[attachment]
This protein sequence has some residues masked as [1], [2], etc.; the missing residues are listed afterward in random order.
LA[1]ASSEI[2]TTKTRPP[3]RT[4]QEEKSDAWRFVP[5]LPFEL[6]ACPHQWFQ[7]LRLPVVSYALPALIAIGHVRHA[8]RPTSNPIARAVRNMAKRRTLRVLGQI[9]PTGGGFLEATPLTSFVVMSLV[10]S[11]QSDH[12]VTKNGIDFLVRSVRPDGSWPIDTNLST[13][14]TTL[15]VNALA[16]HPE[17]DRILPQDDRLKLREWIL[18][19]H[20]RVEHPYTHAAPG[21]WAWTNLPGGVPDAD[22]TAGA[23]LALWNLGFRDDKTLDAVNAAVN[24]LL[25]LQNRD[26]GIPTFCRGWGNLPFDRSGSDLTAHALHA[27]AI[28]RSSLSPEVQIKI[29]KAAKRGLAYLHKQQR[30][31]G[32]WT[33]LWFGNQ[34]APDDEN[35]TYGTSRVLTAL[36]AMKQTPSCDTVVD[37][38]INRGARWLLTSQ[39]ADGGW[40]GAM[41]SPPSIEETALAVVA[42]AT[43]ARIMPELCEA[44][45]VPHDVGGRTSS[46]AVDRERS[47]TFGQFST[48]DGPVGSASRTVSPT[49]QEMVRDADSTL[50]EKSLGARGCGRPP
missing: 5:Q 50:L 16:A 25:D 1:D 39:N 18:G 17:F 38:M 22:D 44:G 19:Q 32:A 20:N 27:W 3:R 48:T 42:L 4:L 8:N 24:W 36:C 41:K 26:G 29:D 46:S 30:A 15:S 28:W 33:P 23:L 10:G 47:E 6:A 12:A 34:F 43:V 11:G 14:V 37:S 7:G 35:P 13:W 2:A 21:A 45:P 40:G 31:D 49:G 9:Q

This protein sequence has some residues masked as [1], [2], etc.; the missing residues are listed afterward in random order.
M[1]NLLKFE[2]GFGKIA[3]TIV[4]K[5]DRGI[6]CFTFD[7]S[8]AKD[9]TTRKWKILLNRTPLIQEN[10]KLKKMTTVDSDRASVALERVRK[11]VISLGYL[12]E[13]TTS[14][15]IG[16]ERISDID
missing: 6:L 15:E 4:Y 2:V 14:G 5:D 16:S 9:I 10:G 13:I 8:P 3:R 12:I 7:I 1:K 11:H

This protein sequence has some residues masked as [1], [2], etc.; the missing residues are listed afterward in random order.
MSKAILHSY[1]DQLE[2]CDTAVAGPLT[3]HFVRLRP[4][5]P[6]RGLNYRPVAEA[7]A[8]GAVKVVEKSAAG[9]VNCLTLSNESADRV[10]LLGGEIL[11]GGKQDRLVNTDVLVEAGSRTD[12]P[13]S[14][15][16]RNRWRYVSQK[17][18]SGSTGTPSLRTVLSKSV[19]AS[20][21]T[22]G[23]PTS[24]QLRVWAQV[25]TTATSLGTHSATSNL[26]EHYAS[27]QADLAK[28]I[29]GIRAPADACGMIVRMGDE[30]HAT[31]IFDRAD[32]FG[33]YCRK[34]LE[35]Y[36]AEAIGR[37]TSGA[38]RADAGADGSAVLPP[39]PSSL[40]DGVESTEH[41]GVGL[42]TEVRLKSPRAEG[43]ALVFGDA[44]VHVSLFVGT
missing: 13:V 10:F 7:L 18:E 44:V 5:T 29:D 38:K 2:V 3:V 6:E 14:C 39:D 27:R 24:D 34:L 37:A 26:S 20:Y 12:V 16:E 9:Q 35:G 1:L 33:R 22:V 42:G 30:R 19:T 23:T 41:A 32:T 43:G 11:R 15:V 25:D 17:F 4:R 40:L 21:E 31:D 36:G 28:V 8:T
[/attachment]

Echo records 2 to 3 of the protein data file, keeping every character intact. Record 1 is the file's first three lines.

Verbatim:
This protein sequence has some residues masked as [1], [2], etc.; the missing residues are listed afterward in random order.
M[1]NLLKFE[2]GFGKIA[3]TIV[4]K[5]DRGI[6]CFTFD[7]S[8]AKD[9]TTRKWKILLNRTPLIQEN[10]KLKKMTTVDSDRASVALERVRK[11]VISLGYL[12]E[13]TTS[14][15]IG[16]ERISDID
missing: 6:L 15:E 4:Y 2:V 14:G 5:D 16:S 9:I 10:G 13:I 8:P 3:R 12:I 7:I 1:K 11:H

This protein sequence has some residues masked as [1], [2], etc.; the missing residues are listed afterward in random order.
MSKAILHSY[1]DQLE[2]CDTAVAGPLT[3]HFVRLRP[4][5]P[6]RGLNYRPVAEA[7]A[8]GAVKVVEKSAAG[9]VNCLTLSNESADRV[10]LLGGEIL[11]GGKQDRLVNTDVLVEAGSRTD[12]P[13]S[14][15][16]RNRWRYVSQK[17][18]SGSTGTPSLRTVLSKSV[19]AS[20][21]T[22]G[23]PTS[24]QLRVWAQV[25]TTATSLGTHSATSNL[26]EHYAS[27]QADLAK[28]I[29]GIRAPADACGMIVRMGDE[30]HAT[31]IFDRAD[32]FG[33]YCRK[34]LE[35]Y[36]AEAIGR[37]TSGA[38]RADAGADGSAVLPP[39]PSSL[40]DGVESTEH[41]GVGL[42]TEVRLKSPRAEG[43]ALVFGDA[44]VHVSLFVGT
missing: 13:V 10:F 7:L 18:E 44:V 5:T 29:D 38:K 2:V 3:V 6:E 14:C 39:D 27:R 24:D 34:L 37:A 26:S 20:Y 12:V 16:E 9:Q 35:G 1:L 33:R 22:V 42:G 30:R 19:T 23:T 41:A 32:T 43:G 11:R 15:V 25:D 17:F 4:R 40:L 21:E 31:D 36:G 28:V 8:T